· Brent Wilson's Answer
· Dennis - It could be some type of pest, such as spider mites or could be fertilizer burn, but I doubt it. There is a bacterial wilt pathogen called Pseudomonas solanacearum that could be causing the browning/burning of the edges of the leaves. This disease can be found in some growing facilities. If your plants have this disease, there's a possibility they came from one of these sources? As this bacterial disease advances in the rhizomes of the plant it will cause the edges, and eventually the centers, of the leaves to turn brown. Eventually the entire leaf turns dark brown with an oily appearance and then dies. As the plants die and decompose, bacteria is released into the soil. Affected plants should be removed. If dead plants are replaced with new plants the disease can spread to the new plants. It can also be spread to other areas in the landscape by runoff from heavy rainfall. If there is a bacterial problem, about the only thing I know to do is remove the plants and wait at least 12 months before replanting. Unfortunately, there is no method of chemical control.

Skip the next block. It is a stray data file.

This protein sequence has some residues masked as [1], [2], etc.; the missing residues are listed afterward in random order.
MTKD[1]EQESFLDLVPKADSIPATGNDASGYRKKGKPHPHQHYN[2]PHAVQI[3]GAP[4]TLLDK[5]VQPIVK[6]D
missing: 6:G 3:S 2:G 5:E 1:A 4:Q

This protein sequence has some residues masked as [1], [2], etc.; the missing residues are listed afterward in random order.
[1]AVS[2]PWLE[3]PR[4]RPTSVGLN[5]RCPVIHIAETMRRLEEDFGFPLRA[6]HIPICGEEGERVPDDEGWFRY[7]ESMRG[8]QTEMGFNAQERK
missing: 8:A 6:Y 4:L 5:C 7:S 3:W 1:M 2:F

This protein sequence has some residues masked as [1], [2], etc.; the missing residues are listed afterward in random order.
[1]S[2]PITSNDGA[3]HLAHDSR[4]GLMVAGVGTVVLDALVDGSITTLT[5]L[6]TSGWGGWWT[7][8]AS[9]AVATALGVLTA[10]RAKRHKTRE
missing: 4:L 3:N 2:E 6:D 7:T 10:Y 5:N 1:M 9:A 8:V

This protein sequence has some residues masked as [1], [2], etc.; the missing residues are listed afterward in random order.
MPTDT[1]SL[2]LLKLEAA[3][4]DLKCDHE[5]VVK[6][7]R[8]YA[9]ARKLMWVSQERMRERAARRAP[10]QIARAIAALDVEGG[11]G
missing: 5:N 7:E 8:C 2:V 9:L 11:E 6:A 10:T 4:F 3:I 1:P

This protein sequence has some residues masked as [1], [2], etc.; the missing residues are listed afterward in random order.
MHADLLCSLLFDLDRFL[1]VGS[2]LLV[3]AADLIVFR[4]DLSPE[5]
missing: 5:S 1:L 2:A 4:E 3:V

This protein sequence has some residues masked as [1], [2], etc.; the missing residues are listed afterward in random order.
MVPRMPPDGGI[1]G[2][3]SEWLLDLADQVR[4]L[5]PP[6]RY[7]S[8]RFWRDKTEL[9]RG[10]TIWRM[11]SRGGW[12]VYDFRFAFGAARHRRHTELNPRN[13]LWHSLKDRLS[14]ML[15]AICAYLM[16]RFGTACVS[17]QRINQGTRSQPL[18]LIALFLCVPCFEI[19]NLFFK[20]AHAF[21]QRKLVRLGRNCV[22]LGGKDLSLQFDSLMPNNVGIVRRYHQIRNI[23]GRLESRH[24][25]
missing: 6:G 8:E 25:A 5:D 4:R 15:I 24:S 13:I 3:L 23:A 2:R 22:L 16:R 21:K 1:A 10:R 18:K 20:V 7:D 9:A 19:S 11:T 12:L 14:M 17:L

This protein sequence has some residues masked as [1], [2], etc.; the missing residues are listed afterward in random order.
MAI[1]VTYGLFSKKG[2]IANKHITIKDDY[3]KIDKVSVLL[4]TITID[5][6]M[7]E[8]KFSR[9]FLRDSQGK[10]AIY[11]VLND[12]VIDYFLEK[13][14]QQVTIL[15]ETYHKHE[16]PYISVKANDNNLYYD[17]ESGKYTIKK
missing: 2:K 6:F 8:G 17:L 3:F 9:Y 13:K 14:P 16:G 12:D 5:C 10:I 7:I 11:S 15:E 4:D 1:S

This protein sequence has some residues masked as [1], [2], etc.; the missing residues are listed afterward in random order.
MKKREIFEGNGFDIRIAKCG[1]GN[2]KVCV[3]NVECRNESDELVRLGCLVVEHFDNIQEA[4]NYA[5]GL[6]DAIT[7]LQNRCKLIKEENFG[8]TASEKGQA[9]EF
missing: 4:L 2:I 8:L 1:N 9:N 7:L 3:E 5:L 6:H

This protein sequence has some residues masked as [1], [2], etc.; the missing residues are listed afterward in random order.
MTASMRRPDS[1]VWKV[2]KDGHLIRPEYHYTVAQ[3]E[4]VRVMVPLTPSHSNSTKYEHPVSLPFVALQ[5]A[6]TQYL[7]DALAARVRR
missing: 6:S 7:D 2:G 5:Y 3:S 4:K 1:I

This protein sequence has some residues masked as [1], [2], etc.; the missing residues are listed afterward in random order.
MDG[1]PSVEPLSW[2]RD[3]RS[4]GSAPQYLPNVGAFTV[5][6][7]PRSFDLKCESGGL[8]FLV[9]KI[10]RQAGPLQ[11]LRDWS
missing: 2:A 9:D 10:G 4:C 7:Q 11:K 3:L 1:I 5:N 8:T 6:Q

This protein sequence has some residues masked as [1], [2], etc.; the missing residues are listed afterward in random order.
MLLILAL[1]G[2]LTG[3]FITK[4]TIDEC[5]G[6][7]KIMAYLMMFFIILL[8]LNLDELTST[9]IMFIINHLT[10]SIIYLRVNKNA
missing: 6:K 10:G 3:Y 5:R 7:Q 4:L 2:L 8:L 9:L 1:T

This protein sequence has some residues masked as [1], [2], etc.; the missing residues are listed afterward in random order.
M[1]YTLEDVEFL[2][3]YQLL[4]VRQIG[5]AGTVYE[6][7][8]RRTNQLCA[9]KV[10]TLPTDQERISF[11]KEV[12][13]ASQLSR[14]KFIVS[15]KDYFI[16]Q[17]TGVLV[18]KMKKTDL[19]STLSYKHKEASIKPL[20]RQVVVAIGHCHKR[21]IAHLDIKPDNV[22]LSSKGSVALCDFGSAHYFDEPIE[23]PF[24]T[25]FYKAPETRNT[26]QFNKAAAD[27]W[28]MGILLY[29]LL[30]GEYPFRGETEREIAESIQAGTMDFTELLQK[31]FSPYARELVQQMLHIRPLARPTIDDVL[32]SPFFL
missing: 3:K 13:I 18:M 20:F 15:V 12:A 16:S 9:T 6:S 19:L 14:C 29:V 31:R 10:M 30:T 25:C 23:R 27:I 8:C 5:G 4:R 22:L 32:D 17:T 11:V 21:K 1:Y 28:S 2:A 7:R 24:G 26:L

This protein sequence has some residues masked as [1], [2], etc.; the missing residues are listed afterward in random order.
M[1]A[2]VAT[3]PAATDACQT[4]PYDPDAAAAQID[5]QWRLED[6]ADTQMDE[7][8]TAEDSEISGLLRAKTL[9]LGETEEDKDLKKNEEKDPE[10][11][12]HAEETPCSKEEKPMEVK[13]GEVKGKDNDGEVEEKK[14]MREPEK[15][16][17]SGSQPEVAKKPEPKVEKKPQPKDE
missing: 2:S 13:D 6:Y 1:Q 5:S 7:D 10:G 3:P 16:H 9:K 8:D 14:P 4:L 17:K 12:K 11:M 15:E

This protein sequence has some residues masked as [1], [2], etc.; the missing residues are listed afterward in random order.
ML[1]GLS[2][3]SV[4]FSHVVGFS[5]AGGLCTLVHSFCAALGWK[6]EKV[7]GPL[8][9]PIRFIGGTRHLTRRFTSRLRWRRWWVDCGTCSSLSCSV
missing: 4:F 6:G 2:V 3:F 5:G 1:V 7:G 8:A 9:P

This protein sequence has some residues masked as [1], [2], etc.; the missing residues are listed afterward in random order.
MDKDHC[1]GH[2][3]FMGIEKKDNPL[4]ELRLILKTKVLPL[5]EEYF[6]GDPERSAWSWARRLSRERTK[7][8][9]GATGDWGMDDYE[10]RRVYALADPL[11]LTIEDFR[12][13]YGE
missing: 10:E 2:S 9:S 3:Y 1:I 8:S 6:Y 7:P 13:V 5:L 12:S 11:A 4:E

But, before going to the extent of removing the plants, I would suggest getting with your local extension service to see if they can test the soil for pathogens. At the same time, they can test it for nutrient deficiencies.
Hope this information was helpful,